Should the outlets 30 or a substantial number of them eventually become clogged, so as to reduce the rate of flow or eifectiveness of the structure, it is an easy matter to set it in proper condition. The outlets 30 can be simply backwashed to remove its packed sand 42, which together with the bottom layer of sand, is removed. The openings 28 and outlets 30 and bottom ring are then repacked with clean sand 42 and the structure is ready for use. No gravel need be removed and the ring structure need not be disturbed. The amount of sand which is removed is small by comparison to the amounts now used in similarly functioning structures.
It will, however, be apparent that the invention disclosed herein provides an improved dry well and drainage system which has increased capacity, more eifective and less expensive than heretofore known. The structure may under some circumstances be employed as a septic tank although this is not recommended since it does not really provide ample dwell time within the chamber for the total digestion of all the organic wastes. It is also possible to use one or more of the present tier structures with the tier structure of the aforementioned application, to form a novelly combined septic tank and dry well with the advantage of both also combined.
As noted, various modifications present themselves as being obvious. For example, the height of each ring 12 is a matter of choice and while circular enclosure members have been shown and are preferred, they may, as will be easily conceived, oval or even polygonal in form. The exact shape is not critical provided, however, that the band structure form, at least in complete assembly, be an enclosure forming an interior chamber. Each enclosure member is preferably cast as a single concrete unit, however, metal or plastic may be substituted for the concrete.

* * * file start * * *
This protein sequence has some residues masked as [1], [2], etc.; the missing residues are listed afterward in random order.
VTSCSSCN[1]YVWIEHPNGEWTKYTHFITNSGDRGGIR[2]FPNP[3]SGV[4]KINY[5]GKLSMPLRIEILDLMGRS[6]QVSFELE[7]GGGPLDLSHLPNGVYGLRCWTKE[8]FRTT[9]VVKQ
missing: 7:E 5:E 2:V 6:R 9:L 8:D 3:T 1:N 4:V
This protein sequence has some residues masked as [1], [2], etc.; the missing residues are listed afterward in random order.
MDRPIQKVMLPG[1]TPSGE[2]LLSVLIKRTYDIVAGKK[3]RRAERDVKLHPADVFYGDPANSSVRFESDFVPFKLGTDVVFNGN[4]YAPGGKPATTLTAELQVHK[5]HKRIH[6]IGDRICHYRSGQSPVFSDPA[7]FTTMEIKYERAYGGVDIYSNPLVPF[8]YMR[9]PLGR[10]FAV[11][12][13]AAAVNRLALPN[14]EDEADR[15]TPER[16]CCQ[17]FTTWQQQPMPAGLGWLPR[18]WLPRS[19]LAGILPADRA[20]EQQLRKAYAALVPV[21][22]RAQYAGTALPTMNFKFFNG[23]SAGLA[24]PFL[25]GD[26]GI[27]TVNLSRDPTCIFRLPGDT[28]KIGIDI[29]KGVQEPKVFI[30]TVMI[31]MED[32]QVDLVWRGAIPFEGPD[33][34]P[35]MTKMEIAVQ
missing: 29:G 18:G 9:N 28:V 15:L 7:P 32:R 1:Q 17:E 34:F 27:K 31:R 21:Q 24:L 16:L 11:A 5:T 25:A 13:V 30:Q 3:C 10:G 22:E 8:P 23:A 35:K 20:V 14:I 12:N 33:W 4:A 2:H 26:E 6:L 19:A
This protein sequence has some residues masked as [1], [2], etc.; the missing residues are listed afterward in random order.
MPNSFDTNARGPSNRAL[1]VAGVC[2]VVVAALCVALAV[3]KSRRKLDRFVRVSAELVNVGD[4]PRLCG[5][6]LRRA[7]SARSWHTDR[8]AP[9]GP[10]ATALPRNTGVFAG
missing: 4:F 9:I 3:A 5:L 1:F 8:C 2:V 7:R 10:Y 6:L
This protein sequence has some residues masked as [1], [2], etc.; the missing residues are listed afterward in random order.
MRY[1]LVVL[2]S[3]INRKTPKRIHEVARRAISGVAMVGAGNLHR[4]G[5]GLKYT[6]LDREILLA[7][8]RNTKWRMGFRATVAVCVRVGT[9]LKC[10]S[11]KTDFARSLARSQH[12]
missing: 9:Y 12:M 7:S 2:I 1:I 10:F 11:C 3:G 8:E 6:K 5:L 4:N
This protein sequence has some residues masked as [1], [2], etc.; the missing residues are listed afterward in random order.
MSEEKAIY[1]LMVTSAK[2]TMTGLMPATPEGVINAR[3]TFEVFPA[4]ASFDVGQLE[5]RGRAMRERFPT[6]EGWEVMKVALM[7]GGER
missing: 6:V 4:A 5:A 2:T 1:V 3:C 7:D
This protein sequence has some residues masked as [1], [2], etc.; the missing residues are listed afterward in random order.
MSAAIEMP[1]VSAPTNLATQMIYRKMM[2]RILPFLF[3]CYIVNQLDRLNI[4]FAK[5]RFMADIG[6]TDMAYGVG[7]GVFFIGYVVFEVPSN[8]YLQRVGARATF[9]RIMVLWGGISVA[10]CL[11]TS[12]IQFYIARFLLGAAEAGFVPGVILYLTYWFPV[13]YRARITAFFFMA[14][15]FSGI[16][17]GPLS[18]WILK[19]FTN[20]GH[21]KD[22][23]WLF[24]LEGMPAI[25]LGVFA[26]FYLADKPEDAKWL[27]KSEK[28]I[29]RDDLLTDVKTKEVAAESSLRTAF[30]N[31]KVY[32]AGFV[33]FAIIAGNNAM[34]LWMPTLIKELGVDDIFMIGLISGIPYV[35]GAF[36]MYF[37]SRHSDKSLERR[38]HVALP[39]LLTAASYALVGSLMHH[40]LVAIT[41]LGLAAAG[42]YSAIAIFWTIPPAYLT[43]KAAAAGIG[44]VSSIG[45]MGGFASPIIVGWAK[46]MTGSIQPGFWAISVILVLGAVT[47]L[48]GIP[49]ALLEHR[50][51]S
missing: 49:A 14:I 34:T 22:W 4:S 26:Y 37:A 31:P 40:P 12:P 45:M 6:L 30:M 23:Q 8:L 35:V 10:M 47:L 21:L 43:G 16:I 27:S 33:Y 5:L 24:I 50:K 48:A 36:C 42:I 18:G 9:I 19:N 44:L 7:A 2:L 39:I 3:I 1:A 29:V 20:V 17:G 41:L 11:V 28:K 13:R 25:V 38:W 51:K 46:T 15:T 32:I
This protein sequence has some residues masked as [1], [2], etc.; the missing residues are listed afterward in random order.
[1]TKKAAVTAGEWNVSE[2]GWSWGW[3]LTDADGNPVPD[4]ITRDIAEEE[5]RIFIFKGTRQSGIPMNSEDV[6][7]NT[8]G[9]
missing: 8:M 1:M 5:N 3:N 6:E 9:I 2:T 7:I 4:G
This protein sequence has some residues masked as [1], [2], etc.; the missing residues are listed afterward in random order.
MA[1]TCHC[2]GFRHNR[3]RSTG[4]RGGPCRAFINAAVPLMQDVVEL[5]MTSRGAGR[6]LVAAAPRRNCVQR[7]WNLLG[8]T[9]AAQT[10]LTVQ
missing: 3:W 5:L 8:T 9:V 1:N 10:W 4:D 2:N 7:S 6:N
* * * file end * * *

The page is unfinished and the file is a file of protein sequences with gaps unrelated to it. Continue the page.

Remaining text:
Accordingly, the present description is illustrative only and it is intended that this invention be limited solely by the appended claims.
What is claimed is:
1. A drainage well system comprising a plurality of endless ring-shaped vertically stacked enclosure members forming a substantially hollow chamber, each of said members comprising a band provided with a plurality of openings positioned circumferentially along its lower edge forming a plurality of peripheral exhaust ports, each of said exhaust ports being packed with a fine filter media whereby seepage and filtration is accomplished on the level of each of said enclosure members, each of said bands is provided with covering means for each of said exhaust ports for preventing the reverse flow of fluid into said chamber from outside of said chamber, and said covering means comprising a flared lip spaced outward of and extending downward to the lower edge of said band and circumferentially thereabout.
2. The system according to claim 1 wherein said enclosure members are surrounded with a wall of coarse filter media providing natural drainage away from said chamber and support therefor.
3. The system according to claim 2 wherein said lowermost member is supported on a bed of said coarse filter media and is provided internally with a layer of said fine filter media.
4. The system according to claim 3 wherein said fine filter media is sand and said coarse filter media is stone and gravel.
5. In a drainage well a structural member for burial within the earth comprising an annular hollow ring for receiving contaminated fluid, said ring having a plurality of legs circumferentially along its bottom edge alternating with openings for radial flow of fluid, and an integral circumferential lip extending angularly outwardly of said band and downwardly spaced from said openings to cover the same, the fluid received within said ring and said lip combining to provide for radially outward flow of fluid and to prevent radially inward flow of fluid from the surrounding environment.
6. In a drainage well having a plurality of members according to claim 5, said members each being stacked one upon the other whereby each of said members provides radial outlet openings for fluid flow, the rate of flow of fluid through the openings of each level being dependent upon the level of fluid within the entire well.
7. In a drainage well according to claim 6, the outlet openings being provided with a filter media whereby particles within the fluid may be captured.
References Cited UNITED STATES PATENTS 10 JACOB SHAPIRO, Primary Examiner US. Cl. X.R.